These amendments are to be viewed in the parliament in three readings.
Saeima deputy and medic Andris Skride said that in the event of heart failure the first few minutes are the most important.
According to the Development/For! party's information report, around 1,000 people a year experience heart failure outside their home in Latvia, of those around 300 in densely populated areas. According to Skride, the existence of a defibrillator nearby could save several hundred lives a year.
“Despite the fact that mortality from cardiovascular diseases [in Latvia] is one of the highest in Europe, the common practice of ensuring the availability of external automatic defibrillators in public places has not yet been introduced. The most common cause of sudden death is myocardial infarction, and approximately 50% people do not get to the hospital because they die on-site without first extended assistance. The first few minutes are the most valuable [..] and a defibrillator can significantly improve the chances of surviving,” Skride said.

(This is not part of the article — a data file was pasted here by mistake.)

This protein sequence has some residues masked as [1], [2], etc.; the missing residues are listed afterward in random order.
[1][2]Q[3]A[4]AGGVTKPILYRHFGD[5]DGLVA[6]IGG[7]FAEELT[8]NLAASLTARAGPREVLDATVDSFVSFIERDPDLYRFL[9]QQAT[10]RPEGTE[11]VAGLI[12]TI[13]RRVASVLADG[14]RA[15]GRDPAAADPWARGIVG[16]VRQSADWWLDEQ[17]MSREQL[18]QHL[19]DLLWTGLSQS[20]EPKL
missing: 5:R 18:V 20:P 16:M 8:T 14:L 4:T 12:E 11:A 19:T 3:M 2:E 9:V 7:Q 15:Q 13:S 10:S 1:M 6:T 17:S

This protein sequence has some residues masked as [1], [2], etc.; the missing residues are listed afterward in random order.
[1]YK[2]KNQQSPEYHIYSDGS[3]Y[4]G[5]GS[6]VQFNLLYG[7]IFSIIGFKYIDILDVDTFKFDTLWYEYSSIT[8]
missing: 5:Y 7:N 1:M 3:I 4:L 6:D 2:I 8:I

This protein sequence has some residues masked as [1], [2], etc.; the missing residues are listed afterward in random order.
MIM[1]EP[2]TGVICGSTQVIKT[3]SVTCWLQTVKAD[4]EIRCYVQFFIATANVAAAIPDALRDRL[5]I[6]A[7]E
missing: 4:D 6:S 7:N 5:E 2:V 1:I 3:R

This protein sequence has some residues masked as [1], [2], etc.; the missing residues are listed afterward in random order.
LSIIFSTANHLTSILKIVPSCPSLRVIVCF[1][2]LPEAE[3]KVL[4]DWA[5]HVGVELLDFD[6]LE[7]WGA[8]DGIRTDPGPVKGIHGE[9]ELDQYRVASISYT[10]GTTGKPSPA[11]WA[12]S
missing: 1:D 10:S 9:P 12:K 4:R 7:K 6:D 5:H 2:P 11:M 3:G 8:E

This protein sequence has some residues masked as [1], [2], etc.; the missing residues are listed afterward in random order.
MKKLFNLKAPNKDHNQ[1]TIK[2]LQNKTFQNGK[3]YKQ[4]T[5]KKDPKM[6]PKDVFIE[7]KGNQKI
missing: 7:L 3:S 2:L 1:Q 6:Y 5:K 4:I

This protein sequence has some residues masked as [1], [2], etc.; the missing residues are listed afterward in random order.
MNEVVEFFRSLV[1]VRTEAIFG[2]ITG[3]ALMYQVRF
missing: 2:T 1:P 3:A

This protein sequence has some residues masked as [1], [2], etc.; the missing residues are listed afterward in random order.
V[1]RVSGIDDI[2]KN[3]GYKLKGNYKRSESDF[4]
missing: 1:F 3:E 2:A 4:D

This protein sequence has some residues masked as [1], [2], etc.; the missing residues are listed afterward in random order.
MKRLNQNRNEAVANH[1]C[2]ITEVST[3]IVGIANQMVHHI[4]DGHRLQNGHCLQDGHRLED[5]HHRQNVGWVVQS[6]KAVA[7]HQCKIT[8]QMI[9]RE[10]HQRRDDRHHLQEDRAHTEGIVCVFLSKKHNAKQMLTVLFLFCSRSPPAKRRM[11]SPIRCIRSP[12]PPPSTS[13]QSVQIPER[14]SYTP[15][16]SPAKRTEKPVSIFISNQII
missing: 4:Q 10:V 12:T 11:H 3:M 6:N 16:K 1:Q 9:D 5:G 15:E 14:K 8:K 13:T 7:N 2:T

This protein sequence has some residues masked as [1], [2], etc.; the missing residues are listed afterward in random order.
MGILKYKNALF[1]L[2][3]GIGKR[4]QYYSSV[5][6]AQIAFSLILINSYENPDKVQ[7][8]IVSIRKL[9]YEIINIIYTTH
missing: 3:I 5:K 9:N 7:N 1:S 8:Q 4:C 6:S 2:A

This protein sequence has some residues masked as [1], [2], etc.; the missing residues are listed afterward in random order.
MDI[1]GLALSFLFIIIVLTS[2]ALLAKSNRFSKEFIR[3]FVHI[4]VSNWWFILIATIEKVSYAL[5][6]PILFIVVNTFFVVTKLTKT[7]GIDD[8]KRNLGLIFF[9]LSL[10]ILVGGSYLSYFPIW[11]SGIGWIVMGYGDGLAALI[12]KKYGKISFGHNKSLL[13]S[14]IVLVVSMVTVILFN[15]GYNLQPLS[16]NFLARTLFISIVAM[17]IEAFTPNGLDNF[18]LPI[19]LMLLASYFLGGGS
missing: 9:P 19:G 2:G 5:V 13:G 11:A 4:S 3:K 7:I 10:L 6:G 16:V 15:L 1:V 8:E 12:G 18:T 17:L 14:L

He explained that defibrillators were designed to be used by people without medical education, and the device has simple instructions. In many countries, the availability of equipment in public places, such as supermarkets, stadiums or passenger aircraft, has already been made mandatory.
The proposed amendments have been submitted to the Saeima Social and Labour Affairs Commission for further viewing.